Saturday, February 28, 2015

February 2015 books

The Romanov Sisters: The Lost Lives of the Daughters of Nicholas and AlexandraThe Romanov Sisters: The Lost Lives of the Daughters of Nicholas and Alexandra by Helen Rappaport

My rating: 5 of 5 stars

Heartbreaking. I have read my share of Romanov books, most notably Nicholas and Alexandra, but Rappaport has stripped away the politics and posturing and supporting characters and left us with a tender portrait of a loving family. She never loses the father/mother/daughters/son thread, but carries it all the way through to the family's bitter end.

Really well done book, and different from any biography of the Romanovs I've read before. I grant that politics are very relevant to the Romanovs' story, but just once it was nice to read about a family whose fate was tied to Russia's, but not slog through the minutiae of said fact.

Plus, this book made more clear than ever that if you could go back in time and change one teensy little thing, making the Romanovs have a son instead of four daughters could have absolutely changed the way world events unfolded in the early 20th century.



All the Light We Cannot SeeAll the Light We Cannot See by Anthony Doerr

My rating: 3 of 5 stars

In a word, this book is pathetic. Not in the Adnan-said-to-Jay sense, but in the "related to emotions" sense. (Maybe the kids these days would say this book has "all the feels"?) I liked it, but now that it's over, I feel manipulated and used.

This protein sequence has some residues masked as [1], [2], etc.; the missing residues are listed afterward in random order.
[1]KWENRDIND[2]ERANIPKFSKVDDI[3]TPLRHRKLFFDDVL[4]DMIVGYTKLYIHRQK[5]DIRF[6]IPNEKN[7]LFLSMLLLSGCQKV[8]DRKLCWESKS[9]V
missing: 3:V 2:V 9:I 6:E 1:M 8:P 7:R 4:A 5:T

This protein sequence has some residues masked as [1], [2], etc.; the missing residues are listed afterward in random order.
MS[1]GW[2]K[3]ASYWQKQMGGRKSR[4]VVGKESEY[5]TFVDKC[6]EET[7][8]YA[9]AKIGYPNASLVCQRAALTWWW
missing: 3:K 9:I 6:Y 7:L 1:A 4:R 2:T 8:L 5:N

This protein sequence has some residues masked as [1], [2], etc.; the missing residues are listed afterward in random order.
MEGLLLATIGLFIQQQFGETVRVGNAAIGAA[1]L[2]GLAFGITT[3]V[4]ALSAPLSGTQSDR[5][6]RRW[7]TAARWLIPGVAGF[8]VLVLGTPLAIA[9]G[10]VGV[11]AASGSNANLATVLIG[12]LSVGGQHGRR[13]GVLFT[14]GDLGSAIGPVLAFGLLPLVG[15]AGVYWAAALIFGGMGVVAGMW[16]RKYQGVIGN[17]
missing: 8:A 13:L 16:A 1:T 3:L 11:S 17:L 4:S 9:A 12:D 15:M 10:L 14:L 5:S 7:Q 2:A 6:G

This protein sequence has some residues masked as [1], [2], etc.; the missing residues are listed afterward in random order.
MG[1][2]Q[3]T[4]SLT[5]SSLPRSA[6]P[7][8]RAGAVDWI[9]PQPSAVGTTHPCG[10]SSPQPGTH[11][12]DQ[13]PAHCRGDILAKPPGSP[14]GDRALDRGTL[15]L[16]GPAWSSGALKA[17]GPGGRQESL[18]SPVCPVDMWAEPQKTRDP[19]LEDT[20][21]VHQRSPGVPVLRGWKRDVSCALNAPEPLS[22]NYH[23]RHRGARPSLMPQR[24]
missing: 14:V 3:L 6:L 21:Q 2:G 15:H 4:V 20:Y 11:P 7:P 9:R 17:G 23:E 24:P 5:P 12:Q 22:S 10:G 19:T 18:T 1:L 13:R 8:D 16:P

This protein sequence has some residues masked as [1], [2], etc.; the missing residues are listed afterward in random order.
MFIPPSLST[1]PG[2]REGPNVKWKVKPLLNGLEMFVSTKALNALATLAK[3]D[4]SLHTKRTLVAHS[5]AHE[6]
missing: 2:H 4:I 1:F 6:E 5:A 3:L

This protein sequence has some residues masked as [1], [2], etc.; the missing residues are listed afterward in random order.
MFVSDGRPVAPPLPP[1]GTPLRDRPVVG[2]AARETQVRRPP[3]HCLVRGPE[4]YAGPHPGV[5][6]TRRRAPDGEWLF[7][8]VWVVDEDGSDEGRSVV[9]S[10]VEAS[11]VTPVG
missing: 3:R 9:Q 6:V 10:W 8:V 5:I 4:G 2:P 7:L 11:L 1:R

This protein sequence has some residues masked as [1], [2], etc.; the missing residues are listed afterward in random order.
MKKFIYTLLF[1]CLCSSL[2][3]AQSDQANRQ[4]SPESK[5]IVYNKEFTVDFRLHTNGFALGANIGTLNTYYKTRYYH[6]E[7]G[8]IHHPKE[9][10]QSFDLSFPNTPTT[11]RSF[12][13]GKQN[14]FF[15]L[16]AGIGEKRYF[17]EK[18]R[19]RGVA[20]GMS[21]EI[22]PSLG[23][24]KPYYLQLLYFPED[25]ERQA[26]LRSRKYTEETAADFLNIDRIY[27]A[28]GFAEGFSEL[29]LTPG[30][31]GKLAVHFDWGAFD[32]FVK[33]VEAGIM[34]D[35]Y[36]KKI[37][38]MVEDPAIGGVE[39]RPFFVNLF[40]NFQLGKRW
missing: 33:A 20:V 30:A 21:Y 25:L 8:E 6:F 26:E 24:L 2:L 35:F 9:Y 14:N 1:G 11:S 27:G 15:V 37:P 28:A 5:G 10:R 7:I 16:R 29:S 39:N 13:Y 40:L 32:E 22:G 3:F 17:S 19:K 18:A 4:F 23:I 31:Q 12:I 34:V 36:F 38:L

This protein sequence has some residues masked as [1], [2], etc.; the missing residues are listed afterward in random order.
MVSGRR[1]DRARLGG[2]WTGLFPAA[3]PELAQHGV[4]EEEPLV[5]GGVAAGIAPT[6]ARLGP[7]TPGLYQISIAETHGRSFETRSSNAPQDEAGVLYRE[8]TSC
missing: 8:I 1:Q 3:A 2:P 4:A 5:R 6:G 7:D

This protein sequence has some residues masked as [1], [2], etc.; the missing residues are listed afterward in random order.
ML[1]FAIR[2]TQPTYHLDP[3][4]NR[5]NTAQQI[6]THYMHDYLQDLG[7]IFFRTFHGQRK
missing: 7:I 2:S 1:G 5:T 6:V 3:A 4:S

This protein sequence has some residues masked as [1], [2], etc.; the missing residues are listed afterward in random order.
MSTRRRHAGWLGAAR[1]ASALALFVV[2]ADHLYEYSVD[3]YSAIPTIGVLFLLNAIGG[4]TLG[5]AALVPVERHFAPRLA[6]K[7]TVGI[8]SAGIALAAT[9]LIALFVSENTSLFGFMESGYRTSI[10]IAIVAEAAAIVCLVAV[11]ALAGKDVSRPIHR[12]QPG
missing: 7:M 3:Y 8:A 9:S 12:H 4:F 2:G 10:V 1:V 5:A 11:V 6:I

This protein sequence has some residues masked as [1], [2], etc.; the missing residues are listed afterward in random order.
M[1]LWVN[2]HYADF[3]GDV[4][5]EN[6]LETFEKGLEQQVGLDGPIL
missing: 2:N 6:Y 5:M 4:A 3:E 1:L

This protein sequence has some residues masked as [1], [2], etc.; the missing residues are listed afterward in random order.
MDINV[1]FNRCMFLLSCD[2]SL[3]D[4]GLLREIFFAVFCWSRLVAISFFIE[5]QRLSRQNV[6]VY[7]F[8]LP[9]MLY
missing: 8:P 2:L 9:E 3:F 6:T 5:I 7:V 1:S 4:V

I can even pinpoint the moment when this book derailed for me: in the chapter that talks about the boiling frog. First of all, the thing about the frog not jumping out of water brought slowly to a boil is not even true. Second of all, the way it was used was not subtle at all, like the author was hitting me over the head with a sledgehammer made of pathos.

Then came the scene with the girl in Vienna and again, it was like PATHOS PATHOS PATHOS.

I don't know, there are far, far worse books out there, but I was drawn in by the Wait Until Dark + Guernsey Potato Peel Pie premise and interesting characters, so I expected more than heavy-handed tugs on the heartstrings brought on by Bad Things happening just for the sake of it.

But I still would recommend it. Like I said, I liked it.

4 comments:

Crys said...

Good to know. I hear all the light we can not see was amazing....sounds like it isn't .....

Susanne said...

That first book looks good!

"making the Romanovs have a son instead of four daughters could have absolutely changed the way world events unfolded in the early 20th century." -- They did have a son. Do you mean if he had been born first?

Or is this a tease so I'll read the book and find out for myself? :)

Josh Caporale said...

I heard a lot of positive hype for both of these novels, but I am very interested to look at The Romanov Sisters, though it is a tragic piece.

Ariana said...

I just finished "All But My Life" by Gerda Weissmann Klein. Loved it, as much as you can love a Holocaust story. I guess I love amazing survival stories.

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